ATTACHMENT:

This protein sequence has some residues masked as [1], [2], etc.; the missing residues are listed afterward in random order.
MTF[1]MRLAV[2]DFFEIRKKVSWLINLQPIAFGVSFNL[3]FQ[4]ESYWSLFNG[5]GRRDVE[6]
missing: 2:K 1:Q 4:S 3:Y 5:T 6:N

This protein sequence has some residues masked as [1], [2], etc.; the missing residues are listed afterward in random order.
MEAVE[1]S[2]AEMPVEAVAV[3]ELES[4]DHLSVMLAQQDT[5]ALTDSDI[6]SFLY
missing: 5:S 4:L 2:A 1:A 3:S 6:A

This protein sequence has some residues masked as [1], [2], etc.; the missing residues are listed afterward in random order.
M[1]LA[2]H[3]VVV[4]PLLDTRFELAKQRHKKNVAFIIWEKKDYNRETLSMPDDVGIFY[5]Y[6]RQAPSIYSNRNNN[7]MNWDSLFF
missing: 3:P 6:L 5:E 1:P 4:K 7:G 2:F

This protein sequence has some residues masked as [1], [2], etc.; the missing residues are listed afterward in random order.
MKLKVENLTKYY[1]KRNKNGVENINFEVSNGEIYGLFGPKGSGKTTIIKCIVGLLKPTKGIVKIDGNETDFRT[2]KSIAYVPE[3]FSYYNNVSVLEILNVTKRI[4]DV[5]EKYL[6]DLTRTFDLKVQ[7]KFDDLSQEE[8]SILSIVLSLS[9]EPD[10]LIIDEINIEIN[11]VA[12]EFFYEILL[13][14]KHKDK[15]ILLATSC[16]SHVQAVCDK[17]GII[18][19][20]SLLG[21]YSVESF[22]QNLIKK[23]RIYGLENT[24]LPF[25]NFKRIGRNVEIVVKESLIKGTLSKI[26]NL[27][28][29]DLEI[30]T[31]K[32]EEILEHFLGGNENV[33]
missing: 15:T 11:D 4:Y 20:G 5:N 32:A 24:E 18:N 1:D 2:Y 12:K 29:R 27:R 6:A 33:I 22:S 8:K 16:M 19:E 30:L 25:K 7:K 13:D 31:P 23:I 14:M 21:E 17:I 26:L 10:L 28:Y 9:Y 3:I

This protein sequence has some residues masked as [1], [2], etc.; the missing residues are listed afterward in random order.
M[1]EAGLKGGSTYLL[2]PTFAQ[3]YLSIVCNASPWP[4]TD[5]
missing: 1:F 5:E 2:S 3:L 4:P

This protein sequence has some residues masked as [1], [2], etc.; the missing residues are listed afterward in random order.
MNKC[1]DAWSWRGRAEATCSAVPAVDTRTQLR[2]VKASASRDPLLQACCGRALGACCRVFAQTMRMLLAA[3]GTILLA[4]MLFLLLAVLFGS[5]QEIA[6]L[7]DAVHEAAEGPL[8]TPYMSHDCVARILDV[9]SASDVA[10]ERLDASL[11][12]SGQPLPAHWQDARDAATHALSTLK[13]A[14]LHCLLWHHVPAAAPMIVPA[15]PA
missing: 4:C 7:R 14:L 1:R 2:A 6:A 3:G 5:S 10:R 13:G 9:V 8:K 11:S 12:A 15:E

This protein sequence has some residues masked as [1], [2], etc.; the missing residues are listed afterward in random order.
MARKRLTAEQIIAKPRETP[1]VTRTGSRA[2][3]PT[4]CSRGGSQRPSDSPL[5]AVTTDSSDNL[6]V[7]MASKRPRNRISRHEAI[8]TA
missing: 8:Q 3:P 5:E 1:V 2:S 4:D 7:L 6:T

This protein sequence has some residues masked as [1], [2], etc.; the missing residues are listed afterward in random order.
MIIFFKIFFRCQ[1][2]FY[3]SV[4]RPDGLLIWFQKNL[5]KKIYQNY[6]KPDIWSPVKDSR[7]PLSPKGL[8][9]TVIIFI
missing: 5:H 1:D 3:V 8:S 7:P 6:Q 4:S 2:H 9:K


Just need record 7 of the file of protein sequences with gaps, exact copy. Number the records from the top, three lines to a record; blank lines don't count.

This protein sequence has some residues masked as [1], [2], etc.; the missing residues are listed afterward in random order.
MARKRLTAEQIIAKPRETP[1]VTRTGSRA[2][3]PT[4]CSRGGSQRPSDSPL[5]AVTTDSSDNL[6]V[7]MASKRPRNRISRHEAI[8]TA
missing: 8:Q 3:P 5:E 1:V 2:S 4:D 7:L 6:T